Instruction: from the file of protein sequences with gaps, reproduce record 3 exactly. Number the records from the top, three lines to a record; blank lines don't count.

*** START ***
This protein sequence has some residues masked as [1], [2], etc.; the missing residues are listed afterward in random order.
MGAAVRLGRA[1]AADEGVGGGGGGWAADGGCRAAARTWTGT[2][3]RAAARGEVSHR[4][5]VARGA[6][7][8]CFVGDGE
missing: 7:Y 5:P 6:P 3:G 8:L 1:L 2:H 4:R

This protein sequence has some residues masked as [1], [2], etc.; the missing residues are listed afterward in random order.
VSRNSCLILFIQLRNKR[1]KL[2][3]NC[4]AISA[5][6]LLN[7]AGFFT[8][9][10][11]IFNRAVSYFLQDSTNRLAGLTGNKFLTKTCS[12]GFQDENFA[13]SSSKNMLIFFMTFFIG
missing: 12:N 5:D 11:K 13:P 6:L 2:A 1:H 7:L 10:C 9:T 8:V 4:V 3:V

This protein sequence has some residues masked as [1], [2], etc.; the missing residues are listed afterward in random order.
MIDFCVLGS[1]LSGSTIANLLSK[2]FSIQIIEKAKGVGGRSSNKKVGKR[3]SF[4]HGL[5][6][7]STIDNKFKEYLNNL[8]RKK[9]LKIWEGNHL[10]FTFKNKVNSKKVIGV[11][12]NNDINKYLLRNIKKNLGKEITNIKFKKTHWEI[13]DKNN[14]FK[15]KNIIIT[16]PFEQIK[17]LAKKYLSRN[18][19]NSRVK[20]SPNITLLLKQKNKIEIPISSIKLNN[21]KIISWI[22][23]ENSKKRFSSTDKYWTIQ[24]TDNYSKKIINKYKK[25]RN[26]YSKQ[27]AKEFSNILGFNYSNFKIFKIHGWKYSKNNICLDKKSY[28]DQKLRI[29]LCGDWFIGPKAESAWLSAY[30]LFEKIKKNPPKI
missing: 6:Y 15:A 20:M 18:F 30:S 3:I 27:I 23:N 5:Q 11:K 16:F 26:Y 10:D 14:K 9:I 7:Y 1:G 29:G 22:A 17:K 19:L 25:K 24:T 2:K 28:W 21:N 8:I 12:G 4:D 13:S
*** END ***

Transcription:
This protein sequence has some residues masked as [1], [2], etc.; the missing residues are listed afterward in random order.
MIDFCVLGS[1]LSGSTIANLLSK[2]FSIQIIEKAKGVGGRSSNKKVGKR[3]SF[4]HGL[5][6][7]STIDNKFKEYLNNL[8]RKK[9]LKIWEGNHL[10]FTFKNKVNSKKVIGV[11][12]NNDINKYLLRNIKKNLGKEITNIKFKKTHWEI[13]DKNN[14]FK[15]KNIIIT[16]PFEQIK[17]LAKKYLSRN[18][19]NSRVK[20]SPNITLLLKQKNKIEIPISSIKLNN[21]KIISWI[22][23]ENSKKRFSSTDKYWTIQ[24]TDNYSKKIINKYKK[25]RN[26]YSKQ[27]AKEFSNILGFNYSNFKIFKIHGWKYSKNNICLDKKSY[28]DQKLRI[29]LCGDWFIGPKAESAWLSAY[30]LFEKIKKNPPKI
missing: 6:Y 15:A 20:M 18:F 30:S 3:I 27:I 23:N 5:Q 11:K 16:F 26:Y 10:D 14:K 9:I 7:Y 1:G 29:G 22:A 17:K 19:L 25:K 24:T 2:K 28:W 21:N 8:I 12:G 4:D 13:S